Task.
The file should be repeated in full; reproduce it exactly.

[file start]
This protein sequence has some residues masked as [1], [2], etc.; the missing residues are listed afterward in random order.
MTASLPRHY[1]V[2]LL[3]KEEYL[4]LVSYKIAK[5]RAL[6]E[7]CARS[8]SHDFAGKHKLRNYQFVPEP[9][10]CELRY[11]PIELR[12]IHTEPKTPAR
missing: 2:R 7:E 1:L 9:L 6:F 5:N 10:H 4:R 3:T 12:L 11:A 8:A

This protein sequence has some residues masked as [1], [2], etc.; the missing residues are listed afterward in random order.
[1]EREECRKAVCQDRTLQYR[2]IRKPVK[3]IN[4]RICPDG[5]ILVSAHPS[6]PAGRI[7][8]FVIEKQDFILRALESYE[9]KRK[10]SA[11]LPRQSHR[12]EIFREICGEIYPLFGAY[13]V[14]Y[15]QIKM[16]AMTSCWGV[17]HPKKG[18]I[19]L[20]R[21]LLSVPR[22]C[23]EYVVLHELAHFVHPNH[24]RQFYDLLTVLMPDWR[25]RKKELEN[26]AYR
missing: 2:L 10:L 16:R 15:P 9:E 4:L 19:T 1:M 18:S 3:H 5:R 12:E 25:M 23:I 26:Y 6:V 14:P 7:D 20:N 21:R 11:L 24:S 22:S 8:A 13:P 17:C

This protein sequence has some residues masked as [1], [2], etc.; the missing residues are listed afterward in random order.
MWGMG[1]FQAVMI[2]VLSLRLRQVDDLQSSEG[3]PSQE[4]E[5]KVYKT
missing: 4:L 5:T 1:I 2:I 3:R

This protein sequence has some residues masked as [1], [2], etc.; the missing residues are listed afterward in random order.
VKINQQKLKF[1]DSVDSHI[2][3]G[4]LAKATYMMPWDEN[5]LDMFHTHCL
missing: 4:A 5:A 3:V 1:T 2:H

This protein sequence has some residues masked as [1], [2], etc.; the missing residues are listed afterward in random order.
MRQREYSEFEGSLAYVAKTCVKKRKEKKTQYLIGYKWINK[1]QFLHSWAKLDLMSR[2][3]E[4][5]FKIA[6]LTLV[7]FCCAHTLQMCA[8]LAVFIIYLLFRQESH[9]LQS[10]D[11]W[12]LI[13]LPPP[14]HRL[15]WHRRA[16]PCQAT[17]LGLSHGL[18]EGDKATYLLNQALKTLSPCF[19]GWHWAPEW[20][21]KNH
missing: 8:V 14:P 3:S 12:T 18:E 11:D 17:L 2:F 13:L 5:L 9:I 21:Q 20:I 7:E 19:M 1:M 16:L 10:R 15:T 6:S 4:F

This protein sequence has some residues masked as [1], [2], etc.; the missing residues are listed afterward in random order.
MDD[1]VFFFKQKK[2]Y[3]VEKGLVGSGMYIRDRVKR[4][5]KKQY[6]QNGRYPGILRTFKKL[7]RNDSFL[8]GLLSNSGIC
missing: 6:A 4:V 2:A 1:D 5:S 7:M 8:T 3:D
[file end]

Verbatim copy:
This protein sequence has some residues masked as [1], [2], etc.; the missing residues are listed afterward in random order.
MTASLPRHY[1]V[2]LL[3]KEEYL[4]LVSYKIAK[5]RAL[6]E[7]CARS[8]SHDFAGKHKLRNYQFVPEP[9][10]CELRY[11]PIELR[12]IHTEPKTPAR
missing: 2:R 7:E 1:L 9:L 6:F 5:N 10:H 4:R 3:T 12:L 11:A 8:A

This protein sequence has some residues masked as [1], [2], etc.; the missing residues are listed afterward in random order.
[1]EREECRKAVCQDRTLQYR[2]IRKPVK[3]IN[4]RICPDG[5]ILVSAHPS[6]PAGRI[7][8]FVIEKQDFILRALESYE[9]KRK[10]SA[11]LPRQSHR[12]EIFREICGEIYPLFGAY[13]V[14]Y[15]QIKM[16]AMTSCWGV[17]HPKKG[18]I[19]L[20]R[21]LLSVPR[22]C[23]EYVVLHELAHFVHPNH[24]RQFYDLLTVLMPDWR[25]RKKELEN[26]AYR
missing: 2:L 10:L 16:R 15:P 9:E 4:L 19:T 1:M 18:S 3:H 5:R 12:E 25:M 23:I 26:Y 6:V 14:P 7:D 20:N 21:R 11:L 24:S 22:S 8:A 13:P 17:C

This protein sequence has some residues masked as [1], [2], etc.; the missing residues are listed afterward in random order.
MWGMG[1]FQAVMI[2]VLSLRLRQVDDLQSSEG[3]PSQE[4]E[5]KVYKT
missing: 4:L 5:T 1:I 2:I 3:R

This protein sequence has some residues masked as [1], [2], etc.; the missing residues are listed afterward in random order.
VKINQQKLKF[1]DSVDSHI[2][3]G[4]LAKATYMMPWDEN[5]LDMFHTHCL
missing: 4:A 5:A 3:V 1:T 2:H

This protein sequence has some residues masked as [1], [2], etc.; the missing residues are listed afterward in random order.
MRQREYSEFEGSLAYVAKTCVKKRKEKKTQYLIGYKWINK[1]QFLHSWAKLDLMSR[2][3]E[4][5]FKIA[6]LTLV[7]FCCAHTLQMCA[8]LAVFIIYLLFRQESH[9]LQS[10]D[11]W[12]LI[13]LPPP[14]HRL[15]WHRRA[16]PCQAT[17]LGLSHGL[18]EGDKATYLLNQALKTLSPCF[19]GWHWAPEW[20][21]KNH
missing: 8:V 14:P 3:S 12:T 18:E 11:D 17:L 2:F 13:L 5:L 9:I 21:Q 20:I 7:E 19:M 1:M 16:L 10:R 15:T 6:S 4:F

This protein sequence has some residues masked as [1], [2], etc.; the missing residues are listed afterward in random order.
MDD[1]VFFFKQKK[2]Y[3]VEKGLVGSGMYIRDRVKR[4][5]KKQY[6]QNGRYPGILRTFKKL[7]RNDSFL[8]GLLSNSGIC
missing: 6:A 4:V 2:A 1:D 5:S 7:M 8:T 3:D